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Studio Spots and Colors are awsome, I have used them several times. They require about one lamp a show for the most part, which can be very expencive but if you have the cash its worth it. The only down side to them is that the entire head moves. I prefer mirror lights like a cyber light, they are much quicker to move when you need them to. In the past we also have had problems with spots and colors not moving fast enough to clear things moving in or out on fly systems, so they require a bit of timeing so they dont get distroyed. Another advantage to renting is that if you do hit them and bang one up with somthing its not yours to worry about replacing and fixing. RENT RENT RENT thats what I have to say.
If you have ever seen a Cirque Du Soleil show, they use Studio spots and colors extencivly and guess what, they rent them. :D
Resurrecting this poll from 2003, as
1) I'm still trying to prove my point about renting vs. owning, and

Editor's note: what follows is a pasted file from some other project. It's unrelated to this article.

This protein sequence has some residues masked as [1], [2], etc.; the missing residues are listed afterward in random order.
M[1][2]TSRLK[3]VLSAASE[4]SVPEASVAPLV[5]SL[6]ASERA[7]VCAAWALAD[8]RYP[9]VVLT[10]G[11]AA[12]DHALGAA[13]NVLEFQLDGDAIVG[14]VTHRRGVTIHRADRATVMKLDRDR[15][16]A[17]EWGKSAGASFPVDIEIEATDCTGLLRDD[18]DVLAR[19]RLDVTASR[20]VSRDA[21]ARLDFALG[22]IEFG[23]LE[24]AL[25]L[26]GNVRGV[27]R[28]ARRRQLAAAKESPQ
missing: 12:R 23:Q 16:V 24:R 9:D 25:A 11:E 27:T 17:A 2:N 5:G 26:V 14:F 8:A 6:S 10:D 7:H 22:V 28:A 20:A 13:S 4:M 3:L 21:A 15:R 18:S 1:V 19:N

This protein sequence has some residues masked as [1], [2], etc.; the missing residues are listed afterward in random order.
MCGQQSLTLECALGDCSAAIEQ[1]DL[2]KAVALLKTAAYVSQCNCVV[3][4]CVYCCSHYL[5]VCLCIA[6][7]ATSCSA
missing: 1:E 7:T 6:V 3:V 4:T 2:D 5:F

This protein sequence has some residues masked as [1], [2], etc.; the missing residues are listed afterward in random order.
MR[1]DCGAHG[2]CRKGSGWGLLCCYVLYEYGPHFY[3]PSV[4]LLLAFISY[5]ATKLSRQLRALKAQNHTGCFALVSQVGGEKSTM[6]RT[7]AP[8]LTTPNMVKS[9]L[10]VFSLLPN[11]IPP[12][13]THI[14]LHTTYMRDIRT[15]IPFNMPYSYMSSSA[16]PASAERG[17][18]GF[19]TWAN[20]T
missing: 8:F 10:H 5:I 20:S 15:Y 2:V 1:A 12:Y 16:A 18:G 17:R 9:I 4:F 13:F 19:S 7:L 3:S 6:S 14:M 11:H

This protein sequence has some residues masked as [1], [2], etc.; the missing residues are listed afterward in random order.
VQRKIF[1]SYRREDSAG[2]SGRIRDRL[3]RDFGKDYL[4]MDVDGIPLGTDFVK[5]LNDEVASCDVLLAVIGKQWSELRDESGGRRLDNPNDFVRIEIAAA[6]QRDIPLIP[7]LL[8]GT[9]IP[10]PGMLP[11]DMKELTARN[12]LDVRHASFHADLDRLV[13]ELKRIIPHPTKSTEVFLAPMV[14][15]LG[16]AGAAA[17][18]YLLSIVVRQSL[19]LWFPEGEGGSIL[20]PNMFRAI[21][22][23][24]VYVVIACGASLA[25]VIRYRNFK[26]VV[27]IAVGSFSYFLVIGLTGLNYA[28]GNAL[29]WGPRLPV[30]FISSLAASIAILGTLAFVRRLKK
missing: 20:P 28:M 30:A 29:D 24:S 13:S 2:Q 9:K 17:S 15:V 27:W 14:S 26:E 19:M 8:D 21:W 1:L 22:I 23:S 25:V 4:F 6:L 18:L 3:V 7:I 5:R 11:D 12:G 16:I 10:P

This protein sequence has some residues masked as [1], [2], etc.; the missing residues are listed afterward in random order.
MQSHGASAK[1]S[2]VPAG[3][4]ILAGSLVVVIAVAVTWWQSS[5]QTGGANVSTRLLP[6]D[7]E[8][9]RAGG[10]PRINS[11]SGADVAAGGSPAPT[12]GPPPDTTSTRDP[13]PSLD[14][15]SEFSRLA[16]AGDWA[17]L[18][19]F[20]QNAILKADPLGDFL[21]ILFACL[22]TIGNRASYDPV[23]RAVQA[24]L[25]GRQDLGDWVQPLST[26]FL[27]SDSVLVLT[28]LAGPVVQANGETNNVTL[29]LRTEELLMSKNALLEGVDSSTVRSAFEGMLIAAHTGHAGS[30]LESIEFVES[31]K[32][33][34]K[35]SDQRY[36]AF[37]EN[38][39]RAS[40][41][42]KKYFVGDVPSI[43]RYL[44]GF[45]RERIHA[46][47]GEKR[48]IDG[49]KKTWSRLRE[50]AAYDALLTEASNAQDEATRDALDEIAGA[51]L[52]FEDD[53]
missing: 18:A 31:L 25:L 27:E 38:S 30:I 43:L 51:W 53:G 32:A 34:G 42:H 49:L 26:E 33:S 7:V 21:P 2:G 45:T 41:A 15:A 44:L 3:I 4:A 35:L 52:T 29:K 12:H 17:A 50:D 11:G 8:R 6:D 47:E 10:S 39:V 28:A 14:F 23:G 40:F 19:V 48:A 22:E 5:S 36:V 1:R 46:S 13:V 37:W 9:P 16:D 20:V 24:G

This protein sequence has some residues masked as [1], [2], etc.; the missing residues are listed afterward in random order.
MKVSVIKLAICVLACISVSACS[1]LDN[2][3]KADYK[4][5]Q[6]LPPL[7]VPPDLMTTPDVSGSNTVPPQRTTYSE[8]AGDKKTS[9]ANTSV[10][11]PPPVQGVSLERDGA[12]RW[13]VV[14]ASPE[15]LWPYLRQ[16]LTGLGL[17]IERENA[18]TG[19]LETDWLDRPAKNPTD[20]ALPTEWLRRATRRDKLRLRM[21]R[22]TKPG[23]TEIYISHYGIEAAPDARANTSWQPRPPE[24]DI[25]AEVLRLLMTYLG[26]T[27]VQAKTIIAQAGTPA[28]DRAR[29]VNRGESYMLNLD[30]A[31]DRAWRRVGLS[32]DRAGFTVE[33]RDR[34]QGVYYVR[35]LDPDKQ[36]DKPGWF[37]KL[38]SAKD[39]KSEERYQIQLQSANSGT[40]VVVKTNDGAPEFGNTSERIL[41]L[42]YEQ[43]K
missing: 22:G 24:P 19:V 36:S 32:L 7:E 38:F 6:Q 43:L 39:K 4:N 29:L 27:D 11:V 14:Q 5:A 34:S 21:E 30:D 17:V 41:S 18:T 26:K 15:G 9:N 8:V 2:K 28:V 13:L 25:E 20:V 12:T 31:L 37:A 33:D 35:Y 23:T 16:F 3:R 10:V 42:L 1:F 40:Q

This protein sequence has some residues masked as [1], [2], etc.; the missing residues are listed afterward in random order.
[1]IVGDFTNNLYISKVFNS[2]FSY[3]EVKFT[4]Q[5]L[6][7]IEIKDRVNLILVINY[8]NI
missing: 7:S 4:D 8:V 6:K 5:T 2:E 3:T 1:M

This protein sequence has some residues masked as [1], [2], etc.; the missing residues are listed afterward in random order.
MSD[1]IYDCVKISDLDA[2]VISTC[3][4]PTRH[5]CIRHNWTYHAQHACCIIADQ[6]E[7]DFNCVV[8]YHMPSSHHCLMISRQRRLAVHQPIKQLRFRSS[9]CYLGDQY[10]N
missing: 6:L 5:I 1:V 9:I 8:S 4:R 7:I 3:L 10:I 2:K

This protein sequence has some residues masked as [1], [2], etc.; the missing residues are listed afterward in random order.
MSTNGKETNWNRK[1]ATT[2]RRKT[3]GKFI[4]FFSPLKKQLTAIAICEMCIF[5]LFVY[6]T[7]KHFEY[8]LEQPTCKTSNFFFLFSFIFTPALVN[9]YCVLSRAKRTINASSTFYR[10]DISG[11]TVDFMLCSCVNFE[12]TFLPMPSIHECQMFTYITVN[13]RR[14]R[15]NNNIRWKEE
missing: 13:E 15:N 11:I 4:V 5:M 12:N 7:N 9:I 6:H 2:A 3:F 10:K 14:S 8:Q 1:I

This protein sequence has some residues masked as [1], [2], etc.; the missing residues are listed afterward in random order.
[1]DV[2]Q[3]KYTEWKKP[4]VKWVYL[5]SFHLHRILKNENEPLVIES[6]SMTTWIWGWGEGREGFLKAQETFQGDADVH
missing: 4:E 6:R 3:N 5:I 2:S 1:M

2) I find it amazing the amount of mis-information that went on back then.
I didn't realize this was started 5 years ago, but I voted rent.

I only use moving lights about 10 times a year. Costs $65 per unit per day. So I spend about $650 per year per fixture. Even an Elation DesignSpot 250 costs about $2200 to purchase, so it would take nearly 4 years to get my money back on them. The LED par cans I own paid for themselves after 6 uses (3 month). Plus, there's storage space, maintenance, etc.
I have a pair of VL1000 TS and love them. They are powerful (flexible) enough to use in a LARGE variety of ways and they have nearly a 1:5 Zoom. We purchased these two about 4 to 5 years ago and have gone through 3 4 lamps and am having to have them serviced do to an error for the first time (gobo indexing motor)